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CLICK HERE FOR FULL VERSION OF SEVERE WEATHER LAB
Instructor decides the difficulty.
Weather fanatics!!! This is for you!!!
A one of a kind storm evaluation/case study centered on one of the most PROLIFIC severe weather outbreaks in U.S. history. A lab/activity that makes “can’t find anywhere else!” atmospheric connections between upper air weather maps and surface weather maps leading to weather forecasting competency.
This particular activity/lesson is LOADED with PROFESSIONAL images that real meteorologists use.
This multi-dimensional activity can be used across many levels as it allows the instructor to tailor the specific pedagogical strategy. For higher-level learners this lesson can be primarily a traditional activity in which students’ draw/sketch/color/select the necessary information. For students that need an alternative, this activity can be altered to be more of a “cut and paste” or “laminate and Velcro” activity. Therefore, a choice is given to both instructor and student(s).
-General description and map analysis overview of 500 millibar geopotential heights: polar vortex, upper level troughs, upper level lows, polar jet stream, upper level ridges, and subtropical highs
-Surface Map Analysis: April 27, 2011 (2pm EST) surface map analysis: interactive and selection based application to maps of sea level pressure, surface temperature, surface winds, and surface dewpoint temperature. Learners place pressure systems, fronts, wind directions, air masses, atmospheric moisture, storm track, airflow, wind circulation, and general weather symbols.
Map analysis followed by thorough prompt and knowledge check questions.
-Upper Air Map Analysis: April 27, 2011 (8am EST) and April 28, 2011 (8am EST) 500mb upper air map analysis: interactive and selection based application to maps of 500mb geopotential heights (upper air) incorporating key features such as—upper level ridges, subtropical highs, upper level lows, high pressure systems, low pressure systems, fronts, airflow, air masses, wind circulation, severe weather risk zone.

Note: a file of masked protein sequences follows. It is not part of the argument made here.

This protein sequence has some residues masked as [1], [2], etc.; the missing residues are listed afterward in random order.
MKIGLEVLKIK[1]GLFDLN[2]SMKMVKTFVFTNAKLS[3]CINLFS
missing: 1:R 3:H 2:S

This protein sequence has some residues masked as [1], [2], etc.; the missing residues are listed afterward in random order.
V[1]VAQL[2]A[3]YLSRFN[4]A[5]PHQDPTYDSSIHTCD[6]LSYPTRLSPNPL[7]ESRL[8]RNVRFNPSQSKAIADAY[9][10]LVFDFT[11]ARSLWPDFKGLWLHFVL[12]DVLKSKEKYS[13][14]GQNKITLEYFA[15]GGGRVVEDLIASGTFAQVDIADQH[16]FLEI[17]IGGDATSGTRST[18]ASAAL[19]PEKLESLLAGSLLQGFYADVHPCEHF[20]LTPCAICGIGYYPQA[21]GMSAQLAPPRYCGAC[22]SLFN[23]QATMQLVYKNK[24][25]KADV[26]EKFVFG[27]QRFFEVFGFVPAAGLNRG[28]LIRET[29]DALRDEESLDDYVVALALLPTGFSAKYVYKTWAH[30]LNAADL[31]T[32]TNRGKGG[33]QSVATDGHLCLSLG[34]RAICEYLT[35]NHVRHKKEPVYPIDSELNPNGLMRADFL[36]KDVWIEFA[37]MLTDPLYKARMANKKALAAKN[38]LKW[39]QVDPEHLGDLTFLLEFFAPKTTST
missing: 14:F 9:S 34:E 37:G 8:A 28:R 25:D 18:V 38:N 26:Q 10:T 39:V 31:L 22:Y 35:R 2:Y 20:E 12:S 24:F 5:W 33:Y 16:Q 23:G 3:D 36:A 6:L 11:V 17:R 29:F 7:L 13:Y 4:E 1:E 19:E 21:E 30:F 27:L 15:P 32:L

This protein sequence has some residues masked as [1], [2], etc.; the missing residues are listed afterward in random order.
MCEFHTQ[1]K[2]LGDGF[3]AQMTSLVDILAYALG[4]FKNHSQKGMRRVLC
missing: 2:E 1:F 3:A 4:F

All map analysis followed by thorough prompt and knowledge check questions. Concepts/topics addressed:
-Geography, climate, and weather
-Front differentiation and sector based weather conditions
-Influence of oceans and deserts
-Relationship between upper level lows, surface lows, current weather conditions and weather forecasting
-Differentiation between 500mb and 850mb winds and vorticity
-Wind shear, frontal squall lines, and super-cellular thunderstorms
Loaded with COLOR mages!
Fantastic for college prep, advanced, special education, and/or autistic-Asperger’s learners who need differentiated instruction or other non-traditional (direct instruction) pedagogical strategies.
Can be infused so learners that need an alternative assessment or may struggle with standard activities/labs/assessments have such an engaging option.
Perfect for homeschooling!
A great addition to your meteorology teaching library.
Within the classroom, this activity has been consistently very successful and acclaimed by students in grades 4th – 12th within multiple types of schools - public, private, and charter.
Great feedback from parents, teachers, administrators, and curriculum field professionals.
Applicable to many state science assessments and benchmarks.
Has been applied to state mandated North Carolina end of year tests for science in grades 5 and 8.
Even used by teachers in New York State as a preparation for the Earth Science Grade 9 Regents Exam.
Answer key provided.
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*Activity designed, completed, and submitted at private residence/educational resource center*
Geo Leo and Meteo Mike
“The Tar Heel Tandem”
“Southern Science Specialists”